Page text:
SERVING officers deliberately suppressed vital evidence that could have prevented an Asian policeman being wrongly sent to jail, a judge ruled yesterday.

Father-of-two Sultan Alam always insisted he had been framed by fellow officers in Cleveland Police and last night he spoke of his relief after his conviction was quashed by the Court of Appeal.

Mr Alam was given an apology by the Cleveland force after Lord Justice Moore-Bick described his treatment as a "very grave case".

Mr Alam, a former traffic policeman, was convicted at Teesside Crown Court in 1996 of handling stolen car parts.

He was sentenced to 18 months in jail, despite protesting his innocence and insisting he had been framed.

Yesterday, three Appeal Court judges overturned the conviction after finding that serving police officers at the time deliberately suppressed vital evidence that could have led to Mr Alam's acquittal.

The Crown Prosecution Service did not contest Mr Alam's appeal, telling the Appeal Court hearing it had been misled.

Lord Justice Moore-Bick, sitting with two other senior judges, ruled that in the light of new evidence relating to police misconduct, the court was satisfied that Mr Alam's conviction was unsafe.

Key to the success of Mr Alam's appeal was material that could have led the jury at his Teesside Crown Court trial to acquit him being kept from his lawyers.

Lord Justice Moore-Bick ruled that police officers had "deliberately misled" the court "in order to suppress evidence".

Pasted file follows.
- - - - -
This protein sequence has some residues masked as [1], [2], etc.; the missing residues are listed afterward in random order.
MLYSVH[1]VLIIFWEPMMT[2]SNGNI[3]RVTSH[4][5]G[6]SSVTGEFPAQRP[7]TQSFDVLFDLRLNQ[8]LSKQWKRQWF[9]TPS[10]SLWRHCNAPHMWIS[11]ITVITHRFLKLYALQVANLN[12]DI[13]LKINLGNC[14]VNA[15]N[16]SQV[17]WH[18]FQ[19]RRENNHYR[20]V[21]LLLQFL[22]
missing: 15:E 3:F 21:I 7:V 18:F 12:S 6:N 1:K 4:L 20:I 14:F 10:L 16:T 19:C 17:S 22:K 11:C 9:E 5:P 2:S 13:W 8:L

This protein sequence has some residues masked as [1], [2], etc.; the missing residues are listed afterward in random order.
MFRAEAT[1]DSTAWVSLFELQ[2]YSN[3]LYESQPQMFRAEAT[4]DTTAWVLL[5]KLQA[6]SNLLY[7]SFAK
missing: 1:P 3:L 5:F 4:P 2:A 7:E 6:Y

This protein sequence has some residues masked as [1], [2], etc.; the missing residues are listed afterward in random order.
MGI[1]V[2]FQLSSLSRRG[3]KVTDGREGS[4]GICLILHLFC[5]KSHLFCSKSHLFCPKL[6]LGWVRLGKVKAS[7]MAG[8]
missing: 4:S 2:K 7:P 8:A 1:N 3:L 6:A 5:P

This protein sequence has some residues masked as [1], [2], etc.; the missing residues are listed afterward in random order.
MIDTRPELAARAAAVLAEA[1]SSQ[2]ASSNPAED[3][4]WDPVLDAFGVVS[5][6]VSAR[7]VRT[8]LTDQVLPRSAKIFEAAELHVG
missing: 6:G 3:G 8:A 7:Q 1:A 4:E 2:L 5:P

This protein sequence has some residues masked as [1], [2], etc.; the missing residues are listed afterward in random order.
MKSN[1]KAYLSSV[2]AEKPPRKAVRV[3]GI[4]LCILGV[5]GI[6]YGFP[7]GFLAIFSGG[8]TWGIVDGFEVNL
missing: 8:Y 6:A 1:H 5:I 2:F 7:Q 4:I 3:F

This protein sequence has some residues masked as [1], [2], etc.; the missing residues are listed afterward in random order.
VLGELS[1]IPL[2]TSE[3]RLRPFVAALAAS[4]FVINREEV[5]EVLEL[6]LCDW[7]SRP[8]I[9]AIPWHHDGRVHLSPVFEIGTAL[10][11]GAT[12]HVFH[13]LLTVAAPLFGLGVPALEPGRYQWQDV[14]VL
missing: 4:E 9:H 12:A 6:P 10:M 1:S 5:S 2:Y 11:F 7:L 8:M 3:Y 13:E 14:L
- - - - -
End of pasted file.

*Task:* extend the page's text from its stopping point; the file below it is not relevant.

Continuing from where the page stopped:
Information in 21 witness statements before the appeal court made it clear that police ''deliberately concealed some important material from the Crown Prosecution Service and from prosecuting counsel'', which was therefore not available to those acting for Mr Alam at trial.

Lord Justice Moore-Bick said the prosecution's case at trial was that Mr Alam had substantial debts and was involved in a conspiracy to handle stolen car parts. Mr Alam, who joined Cleveland Police in 1984, made a claim in 1993 alleging racial discrimination. The judge said the constable had maintained that he was "deliberately targeted and wrongly implicated" by the police in order to discredit him and undermine tribunal proceedings.

Mr Alam, who served nine months in prison for a crime he did not commit, told The Northern Echo that he now wants to return to the police.

He said: "I wish to resume my career where I left off. Because there were a few bad apples, you don't throw out the entire barrel and I have no wish to tarnish any police officer with what these other people did to me.

"Justice has been done, finally, and I never doubted it would. Truth always comes out, but it has taken a very long time."

Mr Alam, who since his dismissal from the force has worked as a taxi driver and runs a mobile phone shop, has been told that the "door is open" for him to return.

Cleveland Chief Constable Sean Price, who was not in post at the time of the miscarriage of justice, said the force fully supported Mr Alam in his ambition to return to the ranks.